Some comments by the non-Christian, G.K. Chesterton:
“A man who is perpetually thinking of whether this race or that race is strong, of whether this cause or that cause is promising, is the man who will never believe in anything long enough to make it succeed. The opportunist politician is like a man who should abandon billiards because he was beaten at billiards, and abandon golf because he was beaten at golf. There is nothing which is so weak for working purposes as this enormous importance attached to immediate victory. There is nothing that fails like success.
And having discovered that opportunism does fail, I have been induced to look at it more largely, and in consequence to see that it must fail. I perceive that it is far more practical to begin at the beginning and discuss theories. I see that the men who killed each other about the orthodoxy of the Homoousion were far more sensible than the people who are quarrelling about the Education Act. For the Christian dogmatists were trying to establish a reign of holiness, and trying to get defined, first of all, what was really holy. But our modern educationists are trying to bring about a religious liberty without attempting to settle what is religion or what is liberty. If the old priests forced a statement on mankind, at least they previously took some trouble to make it lucid. It has been left for the modern mobs of Anglicans and Nonconformists to persecute for a doctrine without even stating it.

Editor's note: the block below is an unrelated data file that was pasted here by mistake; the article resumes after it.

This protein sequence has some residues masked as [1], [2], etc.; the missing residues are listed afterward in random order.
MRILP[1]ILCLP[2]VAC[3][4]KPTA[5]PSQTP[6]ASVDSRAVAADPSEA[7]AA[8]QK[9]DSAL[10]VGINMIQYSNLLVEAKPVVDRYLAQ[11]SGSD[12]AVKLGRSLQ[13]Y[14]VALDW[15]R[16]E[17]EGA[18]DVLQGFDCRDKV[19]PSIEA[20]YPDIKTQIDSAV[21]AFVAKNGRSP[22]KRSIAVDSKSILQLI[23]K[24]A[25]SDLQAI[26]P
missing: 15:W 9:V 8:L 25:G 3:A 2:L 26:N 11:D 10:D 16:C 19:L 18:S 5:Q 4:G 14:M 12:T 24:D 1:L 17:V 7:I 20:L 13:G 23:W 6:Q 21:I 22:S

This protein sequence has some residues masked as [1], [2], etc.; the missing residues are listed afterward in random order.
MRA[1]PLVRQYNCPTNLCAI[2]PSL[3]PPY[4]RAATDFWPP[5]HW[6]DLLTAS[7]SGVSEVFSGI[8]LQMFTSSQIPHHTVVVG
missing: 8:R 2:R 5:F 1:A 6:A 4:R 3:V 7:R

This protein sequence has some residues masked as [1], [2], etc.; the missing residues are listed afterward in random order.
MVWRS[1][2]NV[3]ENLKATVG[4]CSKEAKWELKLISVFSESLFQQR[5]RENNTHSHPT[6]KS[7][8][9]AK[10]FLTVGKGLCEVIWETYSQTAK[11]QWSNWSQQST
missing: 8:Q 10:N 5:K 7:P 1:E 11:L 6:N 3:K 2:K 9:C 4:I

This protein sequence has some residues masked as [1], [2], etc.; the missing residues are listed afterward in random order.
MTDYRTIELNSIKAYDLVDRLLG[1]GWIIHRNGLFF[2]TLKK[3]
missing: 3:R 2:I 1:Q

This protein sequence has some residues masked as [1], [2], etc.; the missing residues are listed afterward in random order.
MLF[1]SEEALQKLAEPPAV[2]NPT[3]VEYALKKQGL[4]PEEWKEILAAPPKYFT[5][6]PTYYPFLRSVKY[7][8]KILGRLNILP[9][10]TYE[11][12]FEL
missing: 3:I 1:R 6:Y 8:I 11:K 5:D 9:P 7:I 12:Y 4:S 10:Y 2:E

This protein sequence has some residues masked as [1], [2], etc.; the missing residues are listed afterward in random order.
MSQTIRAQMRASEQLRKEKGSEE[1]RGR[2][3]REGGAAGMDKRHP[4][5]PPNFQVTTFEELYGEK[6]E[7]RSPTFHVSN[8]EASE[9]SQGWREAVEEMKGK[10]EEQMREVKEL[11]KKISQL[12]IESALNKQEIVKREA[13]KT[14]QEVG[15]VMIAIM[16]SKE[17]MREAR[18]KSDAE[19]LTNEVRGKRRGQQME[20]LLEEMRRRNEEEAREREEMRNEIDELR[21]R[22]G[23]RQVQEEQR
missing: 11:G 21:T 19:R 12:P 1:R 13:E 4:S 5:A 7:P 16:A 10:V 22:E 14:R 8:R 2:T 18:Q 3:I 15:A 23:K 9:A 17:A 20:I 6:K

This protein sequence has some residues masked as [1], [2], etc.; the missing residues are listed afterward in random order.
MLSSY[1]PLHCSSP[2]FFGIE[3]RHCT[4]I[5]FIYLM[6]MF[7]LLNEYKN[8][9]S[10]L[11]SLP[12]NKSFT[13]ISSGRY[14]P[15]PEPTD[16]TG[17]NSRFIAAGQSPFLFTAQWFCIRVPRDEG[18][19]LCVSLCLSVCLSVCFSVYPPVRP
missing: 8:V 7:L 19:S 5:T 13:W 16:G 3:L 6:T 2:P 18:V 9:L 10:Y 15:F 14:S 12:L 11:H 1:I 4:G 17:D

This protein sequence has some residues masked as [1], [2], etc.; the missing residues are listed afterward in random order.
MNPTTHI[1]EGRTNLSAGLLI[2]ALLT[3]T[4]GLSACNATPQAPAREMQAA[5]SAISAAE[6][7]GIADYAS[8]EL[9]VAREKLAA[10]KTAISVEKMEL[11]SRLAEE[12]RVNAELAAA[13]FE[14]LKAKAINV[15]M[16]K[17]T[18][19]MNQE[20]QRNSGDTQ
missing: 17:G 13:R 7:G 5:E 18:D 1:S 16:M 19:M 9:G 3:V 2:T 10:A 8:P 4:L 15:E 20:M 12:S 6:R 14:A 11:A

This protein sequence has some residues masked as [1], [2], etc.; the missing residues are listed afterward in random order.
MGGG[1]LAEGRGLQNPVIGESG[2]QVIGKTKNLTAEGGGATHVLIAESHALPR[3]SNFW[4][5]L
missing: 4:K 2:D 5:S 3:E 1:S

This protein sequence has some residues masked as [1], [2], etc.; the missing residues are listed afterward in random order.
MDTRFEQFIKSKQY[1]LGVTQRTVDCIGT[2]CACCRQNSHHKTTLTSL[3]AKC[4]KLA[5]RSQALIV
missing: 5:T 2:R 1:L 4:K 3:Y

For these reasons, and for many more, I for one have come to believe in going back to fundamentals. Such is the general idea of this book. I wish to deal with my most distinguished contemporaries, not personally or in a merely literary manner, but in relation to the real body of doctrine that they teach. I am not concerned with Mr. Rudyard Kipling as a vivid artist or a vigorous personality; I am concerned with him as a Heretic — that is to say, a man whose view of things has the hardihood to differ from mine. I am not concerned with Mr. Bernard Shaw as one of the most brilliant and one of the most honest men alive; I am concerned with him as a Heretic — that is to say, a man whose philosophy is quite solid, quite coherent, and quite wrong. I revert to the doctrinal methods of the thirteenth century, inspired by the general hope of getting something done” (G.K. Chesterton, Heretics).